Dubuc v. Cox Communications Kansas, L.L.C.
MEMORANDUM AND ORDER granting #4 Motion to Dismiss Count II of Plaintiff's Complaint for Failure to State a Claim. Signed by District Judge Eric F. Melgren on 7/16/2021. (cm)
IN THE UNITED STATES DISTRICT COURT
FOR THE DISTRICT OF KANSAS
Case No. 21-CV-2041-EFM-JPO
COX COMMUNICATIONS KANSAS,
MEMORANDUM AND ORDER
Plaintiff Julie Dubuc filed a Complaint asserting a Title VII retaliation claim and a
disability discrimination claim under the Americans with Disabilities Act Amendments Act of
2008 (“ADAAA”). This matter is before the Court on Defendant Cox Communications Kansas,
L.L.C.’s (“Cox”) Motion to Dismiss Count II (Doc. 4) for failure to state a claim pursuant to Fed.
R. Civ. P. 12(b)(6). Because Dubuc does not state a colorable claim, the Court grants Cox’s
Motion to Dismiss Count II.
Factual and Procedural Background1
Dubuc was an employee of Cox from June 2017 to April 2020. During her term of
employment, Dubuc first served as Director of Learning and Implementation for Cox in Wichita,
Kansas. In the fall of 2018, Dubuc’s department was restructured, and Dubuc’s position changed.
Her responsibilities shifted and required a high level of travel to support various states and near
shore vendor partners. Dubuc’s direct supervisor was Nancy Murphy, the Executive Director of
Learning and Workforce Capability.
In March 2020, Dubuc traveled to Bogota, Columbia for a business trip. While in
Columbia, Dubuc was seated with a chat agent on the call center floor. Dubuc noticed music being
played that contained “offensive, discriminatory language, including racially offensive language
and language that disparaged women.” Cox had policies that prohibited the use of racial or gender
slurs. Dubuc reported the music to her superiors.
Several weeks later, on March 26, 2020, Dubuc met with Cox Director and HR Business
Partner Brenda Dodson and Murphy to discuss Dubuc’s complaint about the music. After a short
discussion of Dubuc’s concerns, they “turned the questions” on Dubuc and asked whether she had
discussed her travel rewards related to business travel. They then asked Dubuc about her
consumption of alcohol at a business event in 2017 and her purchase of alcohol during a business
trip in 2019. Dodson represented to Dubuc that “others claimed that they noticed that Plaintiff’s
demeanor changed when she was drinking.” After this meeting, Murphy met separately with
Dubuc on April 2, 2020. Murphy fired Dubuc for two stated reasons: (1) violating Cox’s Code of
Conduct, and (2) her use of the word “nigger” when reporting discrimination.
The facts are taken from the Complaint and are stated in the light most favorable to Plaintiff, the nonmoving party.
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Dubuc exhausted her administrative remedies through the Equal Employment Opportunity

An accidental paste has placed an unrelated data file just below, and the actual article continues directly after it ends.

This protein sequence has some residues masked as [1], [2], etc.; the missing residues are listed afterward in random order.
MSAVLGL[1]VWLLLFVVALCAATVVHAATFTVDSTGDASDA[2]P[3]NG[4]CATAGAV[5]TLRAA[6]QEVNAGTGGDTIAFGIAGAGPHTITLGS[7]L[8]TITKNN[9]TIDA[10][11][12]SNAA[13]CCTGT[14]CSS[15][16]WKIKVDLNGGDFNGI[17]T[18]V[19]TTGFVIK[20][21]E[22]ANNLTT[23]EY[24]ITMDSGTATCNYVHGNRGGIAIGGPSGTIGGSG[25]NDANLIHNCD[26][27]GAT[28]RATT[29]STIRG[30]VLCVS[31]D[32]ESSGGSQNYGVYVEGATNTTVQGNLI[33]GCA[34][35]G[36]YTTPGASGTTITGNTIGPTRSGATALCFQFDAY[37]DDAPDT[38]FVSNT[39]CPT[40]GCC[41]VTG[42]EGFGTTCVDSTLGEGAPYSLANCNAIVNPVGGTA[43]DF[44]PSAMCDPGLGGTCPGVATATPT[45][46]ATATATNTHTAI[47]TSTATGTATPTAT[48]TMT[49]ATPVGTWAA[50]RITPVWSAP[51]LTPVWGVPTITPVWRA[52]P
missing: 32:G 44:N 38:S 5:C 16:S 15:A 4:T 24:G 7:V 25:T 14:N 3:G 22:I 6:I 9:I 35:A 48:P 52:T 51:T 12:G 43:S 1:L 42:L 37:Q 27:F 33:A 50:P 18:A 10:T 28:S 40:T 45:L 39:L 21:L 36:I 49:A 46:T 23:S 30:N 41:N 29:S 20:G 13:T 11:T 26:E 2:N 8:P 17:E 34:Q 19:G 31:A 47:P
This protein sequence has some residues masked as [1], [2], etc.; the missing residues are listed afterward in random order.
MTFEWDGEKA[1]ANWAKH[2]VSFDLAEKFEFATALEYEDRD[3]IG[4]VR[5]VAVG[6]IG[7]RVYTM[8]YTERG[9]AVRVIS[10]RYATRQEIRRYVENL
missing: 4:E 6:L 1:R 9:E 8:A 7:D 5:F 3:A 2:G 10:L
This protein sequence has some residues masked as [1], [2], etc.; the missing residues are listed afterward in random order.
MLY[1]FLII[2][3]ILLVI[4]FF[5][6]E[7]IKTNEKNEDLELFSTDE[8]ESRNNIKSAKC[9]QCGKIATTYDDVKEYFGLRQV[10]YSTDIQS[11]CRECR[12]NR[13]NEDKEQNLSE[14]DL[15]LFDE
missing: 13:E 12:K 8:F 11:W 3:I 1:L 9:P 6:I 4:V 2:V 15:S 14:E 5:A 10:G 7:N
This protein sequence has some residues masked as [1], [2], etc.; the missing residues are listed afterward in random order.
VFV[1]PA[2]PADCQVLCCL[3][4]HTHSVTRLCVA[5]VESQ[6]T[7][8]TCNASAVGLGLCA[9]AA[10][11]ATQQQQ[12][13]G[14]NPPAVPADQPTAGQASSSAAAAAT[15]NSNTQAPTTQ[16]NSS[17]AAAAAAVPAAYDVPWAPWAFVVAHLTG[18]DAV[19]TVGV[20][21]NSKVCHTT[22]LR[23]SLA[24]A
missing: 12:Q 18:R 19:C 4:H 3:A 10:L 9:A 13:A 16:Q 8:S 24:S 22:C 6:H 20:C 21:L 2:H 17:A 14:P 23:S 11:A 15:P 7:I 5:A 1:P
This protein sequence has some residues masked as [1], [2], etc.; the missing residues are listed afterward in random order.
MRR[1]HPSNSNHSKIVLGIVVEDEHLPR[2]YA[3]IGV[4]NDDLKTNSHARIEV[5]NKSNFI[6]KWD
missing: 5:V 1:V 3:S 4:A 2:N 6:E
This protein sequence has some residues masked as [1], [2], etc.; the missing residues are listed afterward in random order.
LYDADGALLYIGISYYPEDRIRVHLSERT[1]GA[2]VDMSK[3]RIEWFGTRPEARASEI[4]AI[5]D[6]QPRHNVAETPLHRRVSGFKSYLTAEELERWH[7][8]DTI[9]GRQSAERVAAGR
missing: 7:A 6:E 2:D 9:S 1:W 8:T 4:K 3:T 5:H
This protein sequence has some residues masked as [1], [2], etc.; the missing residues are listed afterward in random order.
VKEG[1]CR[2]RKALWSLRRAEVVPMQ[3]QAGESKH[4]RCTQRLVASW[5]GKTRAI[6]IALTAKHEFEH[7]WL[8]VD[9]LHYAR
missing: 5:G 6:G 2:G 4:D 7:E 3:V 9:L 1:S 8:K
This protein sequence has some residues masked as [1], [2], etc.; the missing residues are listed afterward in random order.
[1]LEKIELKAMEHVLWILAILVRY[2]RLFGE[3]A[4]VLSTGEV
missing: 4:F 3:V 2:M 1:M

Commission and received a “right to sue” letter. She then filed her Complaint in this Court
asserting a retaliation claim under Title VII and a “regarded as” disability discrimination claim
under the ADAAA. Cox now moves to dismiss Count II, the “regarded as” claim, of Dubuc’s
complaint under Rule 12(b)(6) for failure to state a claim for disability discrimination.
Under Rule 12(b)(6), a defendant may move for dismissal of any claim for which the
plaintiff has failed to state a claim upon which relief can be granted.2 Upon such motion, the court
must decide “whether the complaint contains ‘enough facts to state a claim to relief that is plausible
on its face.’” 3 A claim is facially plausible if the plaintiff pleads facts sufficient for the court to
reasonably infer that the defendant is liable for the alleged misconduct.4 The plausibility standard
reflects the requirement in Rule 8 that pleadings provide defendants with fair notice of the nature
of claims as well the grounds on which each claim rests.5 Under Rule 12(b)(6), the court must
accept as true all factual allegations in the complaint, but need not afford such a presumption to
legal conclusions.6 Viewing the complaint in this manner, the court must decide whether the
plaintiff’s allegations give rise to more than speculative possibilities.7 If the allegations in the
Fed. R. Civ. P. 12(b)(6).
Ridge at Red Hawk, LLC v. Schneider, 493 F.3d 1174, 1177 (10th Cir. 2007) (quoting Bell Atl. Corp. v.
Twombly, 550 U.S. 544, 570 (2007)); see also Ashcroft v. Iqbal, 556 U.S. 662, 678 (2009).
Iqbal, 556 U.S. at 678 (citing Twombly, 550 U.S. at 556).
See Robbins v. Oklahoma, 519 F.3d 1242, 1248 (10th Cir. 2008) (citations omitted); see also Fed. R. Civ.
Iqbal, 556 U.S. at 678–79.
See id. (“The plausibility standard is not akin to a ‘probability requirement,’ but it asks for more than a
sheer possibility that a defendant has acted unlawfully.” (citation omitted)).
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complaint are “so general that they encompass a wide swath of conduct, much of it innocent, then
the plaintiffs ‘have not nudged their claims across the line from conceivable to plausible.’” 8
Cox argues that Dubuc’s claim for disability discrimination should be dismissed for failure
to state a claim. Cox asserts that Dubuc does not plead adequate facts to show that Cox perceived